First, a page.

## Motivation

Consider the natural numbers $\mathbb{N}$ and order them by divisibility: $a \leq b$ whenever $b$ divides $a$. For example if I give you the set of numbers $${6,12,18,24,30}$$ Then the “largest” number in terms of divisibility is $6$.

This ordering may seem strange; did we just reverse the “usual” ordering on natural numbers? Not quite. While for any $a,b \in \mathbb{N}$ at least one of $a \leq b$ or $b \leq a$ is true, if we consider the numbers $7$ and $10$ under divisibility ordering we see that neither $7 \mid 10$ nor $10 \mid 7$. This difference is why we call divisibility a partial ordering (not every pair of elements are comparable) while the usual order is a total ordering.

Maximal elements, that is elements $m$ where for any comparable $a$ we have $a \leq m$, become much more interesting in this new ordering. In fact, if we exclude $1$ from the natural numbers, we get:

Proposition: Under divisibility ordering, the maximal elements of $\mathbb{N} \setminus \{1\}$ are prime.

Proof: Since $n \leq m$ means that $m$ divides $n$, a non-maximal $n$ is not prime. Conversely, if $m$ is maximal then there doesn’t exist any $n$ such that $m \leq n$. In other words, $m$ has no divisors hence $m$ is prime. $\square$

## Generalizing to Rings

The above divisibility relation is kind of strange: under divisibility ordering $a \leq b$ means that $a \mid b$, but this menas that $b$ is a multiple of $a$ so under the “usual” ordering $a \geq b$!

The reason why we reversed the ordering is because this relationship is because in the context of subrings ordered by inclusion, the maximal elements are prime.

To make the generalization, for $n \in \mathbb{N}$ consider the set consisting of multiples of $n$ $$n \mathbb{Z} = {n r : r \in \mathbb{Z}}$$ It’s obvious this is a subset of the ring $\mathbb{Z}$, and it’s not hard to see that in fact this is an ideal.

If $m \mid n$, then $n = m p$ for some $p \in \mathbb{Z}$ and hence $$x \in n \mathbb{Z} \implies \exists r \in \mathbb{Z} : x = n r \implies x = m (p r) \in m \mathbb{Z}$$ so we have the containment $m \mathbb{Z} \subset n \mathbb{Z}$. Letting $\leq$ denote partial ordering under inclusion, we get that $m \mid n \iff m \mathbb{Z} \leq n \mathbb{Z}$.

The motivation section’s result can now be stated in its full generality:

Theorem: Let $R$ be a commutative ring with identity, and let $M \trianglelefteq R$ be a maximal proper ideal. Then $M$ is prime.

Proof: Suppose $x,y \in R$, and $xy \in M$. Towards contradiction, suppose neither $x \not\in M$ nor $y \not\in M$. Then by maximality of $M$, $$(x) + M = R = (y) + M$$ So $1 = a x + m_1 = b y + m_2$ for some $a,b \in R$. Consider the product $$1 \cdot 1 = (a x + m_1)(b y + m_2) = a b \underbrace{x y}_{\in M} + a x m_2 + b y m_1 + m_1 m_2$$ Since $M$ is an ideal, all the summands are $\in M$ hence we have $1 \in M$. But if an ideal contains $1$, then $R \cdot 1 = R \subset M$, contradicting that $M$ is a proper ideal. $\square$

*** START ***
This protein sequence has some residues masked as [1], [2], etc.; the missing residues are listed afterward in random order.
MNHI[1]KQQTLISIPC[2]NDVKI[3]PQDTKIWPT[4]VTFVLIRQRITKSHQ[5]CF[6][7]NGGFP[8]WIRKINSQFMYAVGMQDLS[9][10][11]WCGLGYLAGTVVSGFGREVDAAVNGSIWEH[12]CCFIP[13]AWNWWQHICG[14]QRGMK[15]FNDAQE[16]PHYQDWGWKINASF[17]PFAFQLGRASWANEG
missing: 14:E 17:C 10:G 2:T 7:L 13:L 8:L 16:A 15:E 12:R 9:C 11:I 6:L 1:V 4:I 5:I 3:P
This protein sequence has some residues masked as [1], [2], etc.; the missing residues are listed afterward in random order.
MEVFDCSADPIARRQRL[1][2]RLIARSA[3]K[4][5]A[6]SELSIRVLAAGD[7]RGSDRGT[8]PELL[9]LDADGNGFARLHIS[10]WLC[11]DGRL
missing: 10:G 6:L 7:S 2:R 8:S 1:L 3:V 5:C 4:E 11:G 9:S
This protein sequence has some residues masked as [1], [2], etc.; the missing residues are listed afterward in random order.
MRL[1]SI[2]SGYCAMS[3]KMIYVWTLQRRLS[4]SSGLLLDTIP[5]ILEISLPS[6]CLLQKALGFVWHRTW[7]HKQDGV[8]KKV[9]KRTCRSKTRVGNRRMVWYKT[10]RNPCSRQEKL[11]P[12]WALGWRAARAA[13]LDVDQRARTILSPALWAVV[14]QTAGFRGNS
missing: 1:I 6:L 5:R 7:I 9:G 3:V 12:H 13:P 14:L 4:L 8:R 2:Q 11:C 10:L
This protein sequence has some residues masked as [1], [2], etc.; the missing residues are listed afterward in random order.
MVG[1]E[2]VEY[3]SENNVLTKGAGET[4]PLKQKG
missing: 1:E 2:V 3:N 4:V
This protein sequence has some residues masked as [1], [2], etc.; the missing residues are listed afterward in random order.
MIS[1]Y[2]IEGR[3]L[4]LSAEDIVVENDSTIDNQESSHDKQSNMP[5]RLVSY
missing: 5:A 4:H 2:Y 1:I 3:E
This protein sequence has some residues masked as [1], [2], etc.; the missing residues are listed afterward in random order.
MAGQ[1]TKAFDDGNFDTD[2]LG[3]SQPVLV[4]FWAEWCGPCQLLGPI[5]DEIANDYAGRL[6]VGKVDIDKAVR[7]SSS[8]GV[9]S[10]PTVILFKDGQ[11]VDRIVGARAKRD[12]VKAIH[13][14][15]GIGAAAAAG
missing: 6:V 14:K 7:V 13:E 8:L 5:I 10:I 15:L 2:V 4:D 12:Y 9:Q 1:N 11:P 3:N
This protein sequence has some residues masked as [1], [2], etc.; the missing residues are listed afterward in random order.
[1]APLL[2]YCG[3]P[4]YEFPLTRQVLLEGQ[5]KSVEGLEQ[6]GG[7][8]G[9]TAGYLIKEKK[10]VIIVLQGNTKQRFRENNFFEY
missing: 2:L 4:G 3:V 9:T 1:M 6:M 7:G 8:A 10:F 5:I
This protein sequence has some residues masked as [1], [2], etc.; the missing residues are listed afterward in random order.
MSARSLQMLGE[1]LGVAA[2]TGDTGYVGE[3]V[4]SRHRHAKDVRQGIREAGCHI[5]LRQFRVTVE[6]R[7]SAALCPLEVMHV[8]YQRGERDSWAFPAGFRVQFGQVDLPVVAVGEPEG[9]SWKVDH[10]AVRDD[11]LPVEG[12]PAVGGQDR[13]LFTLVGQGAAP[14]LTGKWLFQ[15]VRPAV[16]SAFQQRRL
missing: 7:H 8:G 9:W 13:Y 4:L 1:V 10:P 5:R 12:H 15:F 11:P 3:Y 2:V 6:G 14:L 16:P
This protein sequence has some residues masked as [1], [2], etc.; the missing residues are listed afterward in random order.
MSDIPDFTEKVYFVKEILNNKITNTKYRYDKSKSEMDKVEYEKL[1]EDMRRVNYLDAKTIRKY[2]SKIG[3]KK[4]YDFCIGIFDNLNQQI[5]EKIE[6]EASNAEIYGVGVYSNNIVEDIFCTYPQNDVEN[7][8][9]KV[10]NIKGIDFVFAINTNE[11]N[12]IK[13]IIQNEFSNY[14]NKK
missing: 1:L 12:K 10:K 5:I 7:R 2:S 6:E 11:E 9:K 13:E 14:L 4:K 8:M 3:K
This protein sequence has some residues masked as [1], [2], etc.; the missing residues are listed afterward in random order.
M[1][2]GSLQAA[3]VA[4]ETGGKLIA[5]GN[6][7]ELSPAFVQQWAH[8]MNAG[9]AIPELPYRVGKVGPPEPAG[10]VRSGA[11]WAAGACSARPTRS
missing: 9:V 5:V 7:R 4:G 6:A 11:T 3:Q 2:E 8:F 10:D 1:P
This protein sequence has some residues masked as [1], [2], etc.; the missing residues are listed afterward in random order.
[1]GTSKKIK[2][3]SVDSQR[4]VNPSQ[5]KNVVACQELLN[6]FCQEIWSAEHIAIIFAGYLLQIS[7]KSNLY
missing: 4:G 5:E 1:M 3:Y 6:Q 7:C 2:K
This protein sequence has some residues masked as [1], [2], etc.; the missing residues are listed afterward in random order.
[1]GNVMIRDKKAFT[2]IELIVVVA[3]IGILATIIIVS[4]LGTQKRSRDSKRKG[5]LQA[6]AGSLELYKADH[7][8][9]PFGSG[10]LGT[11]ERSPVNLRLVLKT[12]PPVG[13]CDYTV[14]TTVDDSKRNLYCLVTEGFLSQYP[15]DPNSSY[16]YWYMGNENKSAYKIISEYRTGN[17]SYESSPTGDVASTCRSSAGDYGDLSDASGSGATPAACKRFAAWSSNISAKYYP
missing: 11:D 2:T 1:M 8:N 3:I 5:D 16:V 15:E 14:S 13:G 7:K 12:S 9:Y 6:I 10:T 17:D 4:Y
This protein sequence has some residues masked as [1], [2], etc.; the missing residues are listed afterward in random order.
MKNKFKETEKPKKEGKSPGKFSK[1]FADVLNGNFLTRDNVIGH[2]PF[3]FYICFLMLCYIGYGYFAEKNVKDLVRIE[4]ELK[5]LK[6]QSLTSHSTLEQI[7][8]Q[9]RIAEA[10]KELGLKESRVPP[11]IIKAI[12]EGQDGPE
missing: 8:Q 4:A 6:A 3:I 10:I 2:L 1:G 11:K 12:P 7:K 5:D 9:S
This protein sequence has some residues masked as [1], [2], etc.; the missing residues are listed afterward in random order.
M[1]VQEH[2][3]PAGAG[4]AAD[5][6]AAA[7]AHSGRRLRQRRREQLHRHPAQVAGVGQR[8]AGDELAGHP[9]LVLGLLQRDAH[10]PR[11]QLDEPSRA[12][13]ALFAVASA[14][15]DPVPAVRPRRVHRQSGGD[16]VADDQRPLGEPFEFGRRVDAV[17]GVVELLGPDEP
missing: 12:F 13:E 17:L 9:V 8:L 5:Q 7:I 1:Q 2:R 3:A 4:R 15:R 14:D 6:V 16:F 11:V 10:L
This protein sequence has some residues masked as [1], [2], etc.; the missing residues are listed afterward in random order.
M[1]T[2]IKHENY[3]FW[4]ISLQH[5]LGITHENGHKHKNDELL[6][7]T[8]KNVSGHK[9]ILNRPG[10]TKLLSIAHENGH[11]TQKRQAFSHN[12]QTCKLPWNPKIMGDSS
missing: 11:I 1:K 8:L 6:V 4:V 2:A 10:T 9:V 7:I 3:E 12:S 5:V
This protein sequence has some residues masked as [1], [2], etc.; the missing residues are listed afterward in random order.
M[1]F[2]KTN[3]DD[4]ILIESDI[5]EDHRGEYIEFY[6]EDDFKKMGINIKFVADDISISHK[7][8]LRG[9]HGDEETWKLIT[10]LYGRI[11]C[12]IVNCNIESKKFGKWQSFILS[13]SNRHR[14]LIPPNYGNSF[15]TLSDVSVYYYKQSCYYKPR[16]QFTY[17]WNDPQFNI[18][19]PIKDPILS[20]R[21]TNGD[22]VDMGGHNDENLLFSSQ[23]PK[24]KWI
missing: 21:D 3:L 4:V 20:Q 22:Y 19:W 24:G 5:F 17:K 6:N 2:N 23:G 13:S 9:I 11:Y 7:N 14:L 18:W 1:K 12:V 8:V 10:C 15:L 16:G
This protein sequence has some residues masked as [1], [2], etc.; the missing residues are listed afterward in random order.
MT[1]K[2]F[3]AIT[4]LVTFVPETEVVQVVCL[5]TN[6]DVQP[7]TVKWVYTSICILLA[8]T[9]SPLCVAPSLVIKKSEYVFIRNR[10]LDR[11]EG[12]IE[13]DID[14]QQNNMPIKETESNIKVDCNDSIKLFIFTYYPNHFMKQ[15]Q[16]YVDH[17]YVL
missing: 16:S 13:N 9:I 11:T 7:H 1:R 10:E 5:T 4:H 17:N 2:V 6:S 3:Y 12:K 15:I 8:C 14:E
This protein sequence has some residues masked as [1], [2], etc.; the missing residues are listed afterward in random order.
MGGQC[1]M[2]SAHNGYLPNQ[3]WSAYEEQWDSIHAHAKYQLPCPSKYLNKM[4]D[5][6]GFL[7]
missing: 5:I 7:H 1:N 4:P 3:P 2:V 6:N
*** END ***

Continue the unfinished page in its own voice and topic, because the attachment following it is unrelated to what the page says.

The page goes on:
## Another application of the proof technique

The skeleton for the proof technique we used above goes something like: * Assume towards contradiction that $M$ is not prime, and let $xy \in M$ be a witness * Use maximality of $M$ to argue that elements not originally in $M$ (and whose product should not be either) are in $(x) + M$ and $(y) + M$ * Since we assumed $xy \in M$, multiply the elements together * Show that this product is in $M$, yielding a contradiction

It turns out, mixing maximality and primality in can get us pretty far. Here’s an important result from algebraic geometry:

Theorem: The intersection of all prime ideals of a ring $R$ is the set of the nilpotent elements of $R$. That is: $$\bigcap_{\substack{\mathfrak{p} \trianglelefteq R \\ \mathfrak{p}~\text{prime}}} \mathfrak{p} = \{ r \in R : r^n = 0~\text{for some}~n \geq 1\}$$

Proof: If $r$ is nilpotent, then $r^n = 0 \in \mathfrak{p}$ because every ideal contains $0$. But since $\mathfrak{p}$ is prime, $r = r r^{n-1} \in \mathfrak{p}$ means that either $r \in \mathfrak{p}$ (done) or $r^{n-1} \in \mathfrak{p}$ (induct).

In the other direction, suppose $r$ is not nilpotent so all of its powers are non-zero. Consider the set of ideals of $R$ which don’t contain any power of $r$ $$S = \{I \trianglelefteq R : \{r^n : n \geq 1 \} \cap I = \emptyset \}$$ Clearly $(0) \in S$, so $S$ is non-empty. We’d like to select a maximal element of $S$ ordered by inclusion, but the problem is that there could be infinitely many ideals which satisfy this.

To make this maneuver sound, we will appeal to Zorn’s Lemma. Partially ordering $S$ by inclusion, let $(I_\alpha)_{\alpha \in A}$ be an ascending chain in $S$. Consider $I = \cup_\alpha I_\alpha$. It’s not hard to show that $I$ is an ideal (exercise: prove this, since unions of ideals are not always ideals you will need the fact that this is an ascending chain). Moreover, as a union of sets not containing powers of $r$, $I$ contains no power of $r$. Hence, $I \in S$ is an upper bound for this chain. This checks the conditions for Zorn’s lemma, so we may conclude there exists a maximal $M \in S$.

Now we apply the skeleton from before to prove $M$ is prime. Suppose otherwise, and let $xy \in M$ but $x \not\in M$ and $y \not\in M$. By maximality, neither $(x) + M$ nor $(y) + M$ are in $S$, so both must contain powers of $r$ i.e. $$r^n = a x + m_1 \qquad\text{and}\qquad r^m = b y + m_2$$ Multiplying $$r^{n+m} = ab x y + a x m_2 + b y m_1 + m_1 m_2$$ Since $M$ is an ideal, the right-hand side is in $M$. But this means that $r^{m+n} \in M$, contradicting the fact that $M \in S$ means that it doesn’t contain any powers of $r$!

Hence, $M$ is a prime ideal containing no powers of $r$.

$\square$